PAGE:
I’ll never forget the moment my parents realized that their little girl needed her first bra. I was about 8 and my family was out in public, eating dinner or something, when my very boisterous grandmother turns to my mom and at the top of her voice says, “So, when you gonna get that girl a brassiere?”
My first reaction was “what the heck is a brassiere?” and my second, after they explained to me what my grandmother meant, was red-faced, crawl-in-a-hole-and-die embarrassment.
Truth be told, my mom had been talking about bras with me for a while, but I was a tomboyish kid growing up. I preferred to romp around in the mud and help my dad build derby cars more than baking with mom and playing with Barbie. I had no desire to develop breasts in any way, shape or form, and the idea of wearing the pink, frilly torture devices full of foam and wires that I had often seen my mom folding for my older sisters, horrified me – grandma screaming about it in front of complete strangers was just icing on the cake.
And I’m not the only one. Plenty of girls at that age aren’t aware that they need a bra until mom, or in my case grandma, points out their baby’s “budding bosoms.” Others aren’t interested in them regardless and some can’t wait to make the leap into womanhood.
With so many opinions and options out there, it can be difficult for parents to decide that the time has come to get their daughter into her first bra. And parents that choose to ignore the necessity, or let their daughter figure out the process on her own, can set her up to be one of the nine out of 10 women in the wrong size.
So, how can you tell when the time is right and what do you do once you’re surrounded by C-cups and underwire? Lisa Hamill, a manager at Harp’s in Birmingham, and the granddaughter of the shop’s original owner, weighs in.
Broaching the subject
Typically, most girls will not realize that they need their first bra. Instead, Hamill says, mom almost always notices the development first. And when mom does, it’s time to start looking.
“As soon as you notice that they need one (get one).” Hamill says.
Luckily, kids these days can be spared an awkward conversation about “brassieres” because many girls are encouraged to play sports and wear sports bras way before a regular bra is needed.
“A lot of times, you’re getting a sports bra before a regular and that’s kind of the introduction,” she adds.
However, it is still important to keep the child’s comfort level in mind and delicately bring the subject, especially with little girls.
And if you’re a single dad who’s uncomfortable with the subject, don’t just muddle through the conversation. Find someone the child is close to that is comfortable enough to talk to them.
“Find a store like Harp’s, bring your daughter in and leave it to an expert, (or) find a friend, aunt or grandma to bring them in,” Hamill says.
If your child wants one but doesn’t really need one, Hamill recommends saving the money and buying a cheap bra from Target until you see they are ready.
Girls that don’t get sized can suffer from issues as minor as marks on the body to bruises and back problems, Hamill says.
Some girls can even become self-conscious because of an ill-fitting or wrong style bra.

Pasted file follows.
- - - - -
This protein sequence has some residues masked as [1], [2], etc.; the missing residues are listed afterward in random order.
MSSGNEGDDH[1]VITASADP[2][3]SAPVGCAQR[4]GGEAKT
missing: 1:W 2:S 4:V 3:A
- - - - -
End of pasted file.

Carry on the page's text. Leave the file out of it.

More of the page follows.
“You wear bras like you do shoes. There are certain bras that go with certain dresses and sometimes you do need a good bra for when you’re going out,” she explains. “If you’re wearing the right undergarment your clothes look much better and you can really change your face with the right bra.”
Getting your daughter her first bra can and should be a positive experience, but you really want to find a shop that offers bra sizing for your daughter’s first time.
“You go to the mall and everyone goes to Victoria Secret,” Hamill says. “(But) if you’re going to do that you need to know your exact size first.”
Any person at any age can be measured for a bra. It can be intimidating for kids, but if mom is upfront with the child and the shopkeeper it can be a more comfortable experience. And sometimes professionals can even just eyeball the child.
“If you see that the bra strap is riding up high, or if the breasts are pushed up so high that it looks like there are four, the cup is too small and you need to get a new one,” she explains.
Girls should also be taught how to put a bra on: by bending over and pulling the tissue forward and up, instead of down. And they should never be sent on their own to buy off the rack.
“Parents should be proactive in what their kids are bringing home,” Hamill says. “Little girls especially can’t do it on their own. They don’t know what the right style is for them. It’s almost impossible for a teen, middle-aged women or a 20- or 30-something to pick a bra that is not too high or too loose with no material gapping …”
There are two bras that every woman, even a beginner, should have, Hamill says.
“Everyone needs a nude basic bra and a black bra,” Hamill says.
Girls tend to shy away from underwire and padding, instead opting for a bralette, which has replaced the now obsolete training bra, until they feel comfortable with something around their bust.
The purpose of a first bra, Hamill says, is to hide the nipple and make the child feel secure.
Outside of that?
“You really just want your daughter’s bra to have the proper fit and you want them to last,” she says.